no longer


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long 1

 (lông, lŏng)
adj. long·er, long·est
1.
a. Extending or traveling a relatively great distance.
b. Having relatively great height; tall.
c. Having the greater length of two or the greatest length of several: the long edge of the door.
2. Of relatively great duration: a long time.
3. Of a specified linear extent or duration: a mile long; an hour long.
4. Made up of many members or items: a long shopping list.
5.
a. Extending beyond an average or standard: a long game.
b. Extending or landing beyond a given boundary, limit, or goal: Her first serve was long.
6. Tediously protracted; lengthy: a long speech.
7. Concerned with distant issues; far-reaching: took a long view of the geopolitical issues.
8. Involving substantial chance; risky: long odds.
9. Having an abundance or excess of: "politicians whose résumés are long on competence" (Margaret Garrard Warner).
10. Having a holding of a commodity or security in expectation of a rise in price: long on soybeans.
11.
a. Linguistics Having a comparatively great duration. Used of a vowel or consonant.
b. Grammar Relating to or being the English speech sounds (ā, ē, ī, ō, o͞o) that are tense vowels or diphthongs.
12. Being of relatively great duration. Used of a syllable in quantitative prosody.
adv. longer, longest
1. During or for an extended period of time: The promotion was long due.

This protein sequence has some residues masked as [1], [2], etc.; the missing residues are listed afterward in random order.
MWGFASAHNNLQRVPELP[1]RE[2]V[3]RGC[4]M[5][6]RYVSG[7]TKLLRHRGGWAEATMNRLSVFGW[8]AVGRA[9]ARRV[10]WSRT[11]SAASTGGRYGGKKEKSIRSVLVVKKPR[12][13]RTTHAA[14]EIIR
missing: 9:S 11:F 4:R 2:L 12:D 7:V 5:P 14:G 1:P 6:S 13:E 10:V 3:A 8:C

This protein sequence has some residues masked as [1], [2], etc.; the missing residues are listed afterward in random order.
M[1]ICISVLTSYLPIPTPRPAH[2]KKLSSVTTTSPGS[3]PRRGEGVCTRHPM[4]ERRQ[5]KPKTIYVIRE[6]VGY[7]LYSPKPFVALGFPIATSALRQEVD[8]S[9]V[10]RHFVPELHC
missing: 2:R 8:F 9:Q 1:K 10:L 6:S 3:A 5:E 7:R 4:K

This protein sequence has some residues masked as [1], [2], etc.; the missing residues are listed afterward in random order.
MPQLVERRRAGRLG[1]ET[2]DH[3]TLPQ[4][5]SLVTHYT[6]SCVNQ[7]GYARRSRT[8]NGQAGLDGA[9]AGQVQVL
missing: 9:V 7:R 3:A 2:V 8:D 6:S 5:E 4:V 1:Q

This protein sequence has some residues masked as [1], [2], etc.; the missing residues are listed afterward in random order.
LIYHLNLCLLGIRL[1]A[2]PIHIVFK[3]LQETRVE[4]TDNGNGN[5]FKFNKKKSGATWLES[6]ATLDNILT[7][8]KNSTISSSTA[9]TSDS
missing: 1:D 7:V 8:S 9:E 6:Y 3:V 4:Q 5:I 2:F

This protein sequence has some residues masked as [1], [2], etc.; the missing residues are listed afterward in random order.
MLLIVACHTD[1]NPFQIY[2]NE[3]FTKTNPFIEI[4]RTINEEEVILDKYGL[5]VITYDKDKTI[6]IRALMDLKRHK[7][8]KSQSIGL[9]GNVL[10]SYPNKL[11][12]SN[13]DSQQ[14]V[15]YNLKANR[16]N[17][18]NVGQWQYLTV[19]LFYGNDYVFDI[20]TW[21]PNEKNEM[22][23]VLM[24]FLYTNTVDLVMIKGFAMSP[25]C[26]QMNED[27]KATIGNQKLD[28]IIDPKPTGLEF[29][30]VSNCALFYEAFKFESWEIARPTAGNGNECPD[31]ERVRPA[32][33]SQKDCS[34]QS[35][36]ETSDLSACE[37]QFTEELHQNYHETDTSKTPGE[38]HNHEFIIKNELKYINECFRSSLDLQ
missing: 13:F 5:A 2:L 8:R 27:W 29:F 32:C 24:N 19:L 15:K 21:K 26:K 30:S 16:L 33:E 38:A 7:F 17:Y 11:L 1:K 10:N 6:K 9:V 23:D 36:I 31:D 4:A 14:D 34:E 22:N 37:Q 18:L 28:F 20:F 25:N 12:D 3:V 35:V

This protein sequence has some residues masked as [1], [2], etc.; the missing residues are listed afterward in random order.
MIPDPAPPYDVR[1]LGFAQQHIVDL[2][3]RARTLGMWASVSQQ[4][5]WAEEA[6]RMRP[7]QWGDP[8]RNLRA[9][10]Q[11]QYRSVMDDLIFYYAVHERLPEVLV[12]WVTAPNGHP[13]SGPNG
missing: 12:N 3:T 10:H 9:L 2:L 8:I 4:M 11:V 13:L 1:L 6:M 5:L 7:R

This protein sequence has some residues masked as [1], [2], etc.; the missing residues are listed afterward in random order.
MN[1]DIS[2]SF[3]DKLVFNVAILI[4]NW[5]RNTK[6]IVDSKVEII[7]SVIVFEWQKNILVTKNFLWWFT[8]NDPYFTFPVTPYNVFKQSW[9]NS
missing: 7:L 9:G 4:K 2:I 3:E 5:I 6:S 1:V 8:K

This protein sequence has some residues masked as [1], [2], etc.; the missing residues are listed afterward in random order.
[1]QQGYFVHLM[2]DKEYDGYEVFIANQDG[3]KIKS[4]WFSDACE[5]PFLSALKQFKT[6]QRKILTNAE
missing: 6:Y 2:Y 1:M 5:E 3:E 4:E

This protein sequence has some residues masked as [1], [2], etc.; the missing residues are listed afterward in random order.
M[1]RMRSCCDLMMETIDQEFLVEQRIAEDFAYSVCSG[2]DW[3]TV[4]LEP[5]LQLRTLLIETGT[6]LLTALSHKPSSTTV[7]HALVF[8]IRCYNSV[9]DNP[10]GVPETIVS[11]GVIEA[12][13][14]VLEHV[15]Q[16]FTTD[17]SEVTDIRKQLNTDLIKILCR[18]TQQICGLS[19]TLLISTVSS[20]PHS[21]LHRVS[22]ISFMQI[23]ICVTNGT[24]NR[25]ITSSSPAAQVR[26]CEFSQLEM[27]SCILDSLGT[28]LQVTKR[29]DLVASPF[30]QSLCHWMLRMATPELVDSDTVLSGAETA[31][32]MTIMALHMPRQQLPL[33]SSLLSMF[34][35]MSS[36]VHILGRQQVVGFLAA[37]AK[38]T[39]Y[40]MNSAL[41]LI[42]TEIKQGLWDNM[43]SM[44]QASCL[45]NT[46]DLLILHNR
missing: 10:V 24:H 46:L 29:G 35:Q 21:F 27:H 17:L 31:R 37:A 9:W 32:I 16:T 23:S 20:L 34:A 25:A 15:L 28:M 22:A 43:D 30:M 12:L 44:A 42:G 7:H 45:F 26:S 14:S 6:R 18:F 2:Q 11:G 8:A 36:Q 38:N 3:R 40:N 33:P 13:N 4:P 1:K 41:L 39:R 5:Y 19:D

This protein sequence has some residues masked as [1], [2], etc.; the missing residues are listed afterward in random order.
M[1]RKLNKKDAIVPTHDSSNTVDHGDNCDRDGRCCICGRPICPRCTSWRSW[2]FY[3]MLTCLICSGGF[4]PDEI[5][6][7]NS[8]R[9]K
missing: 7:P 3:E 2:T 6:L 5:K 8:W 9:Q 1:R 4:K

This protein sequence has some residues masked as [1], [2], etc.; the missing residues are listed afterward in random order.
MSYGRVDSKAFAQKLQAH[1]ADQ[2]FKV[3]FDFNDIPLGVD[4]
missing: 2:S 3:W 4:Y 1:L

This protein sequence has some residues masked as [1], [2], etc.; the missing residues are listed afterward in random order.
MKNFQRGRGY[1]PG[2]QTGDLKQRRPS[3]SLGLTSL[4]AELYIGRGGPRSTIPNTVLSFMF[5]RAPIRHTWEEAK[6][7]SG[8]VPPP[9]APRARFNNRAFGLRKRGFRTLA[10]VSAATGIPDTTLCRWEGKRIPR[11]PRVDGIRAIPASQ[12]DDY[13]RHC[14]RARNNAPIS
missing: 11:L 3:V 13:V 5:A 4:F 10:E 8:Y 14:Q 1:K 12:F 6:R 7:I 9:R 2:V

2. At or to a considerable distance; far: She walked long past the end of the trail.
3. Beyond a given boundary, limit, or goal: hit the return long.
4. For or throughout a specified period: They talked all night long.
5. At a point of time distant from that referred to: That event took place long before we were born.
6. Into or in a long position, as of a commodity market.
n.
1. A long time: This won't take long.
2. Linguistics A long syllable, vowel, or consonant.
3. One who acquires holdings in a security or commodity in expectation of a rise in price.
4.
a. A garment size for a tall person.
b. longs Trousers extending to the feet or ankles.
Idioms:
any longer
For more time: can't wait any longer.
before long
Soon.
long ago
1. At a time or during a period well before the present: I read that book long ago.
2. A time well before the present: heroes of long ago.
long in the tooth
Growing old.
no longer
Not now as formerly: He no longer smokes.
not long for
Unlikely to remain for much more time in: not long for this world.
the long and the short of it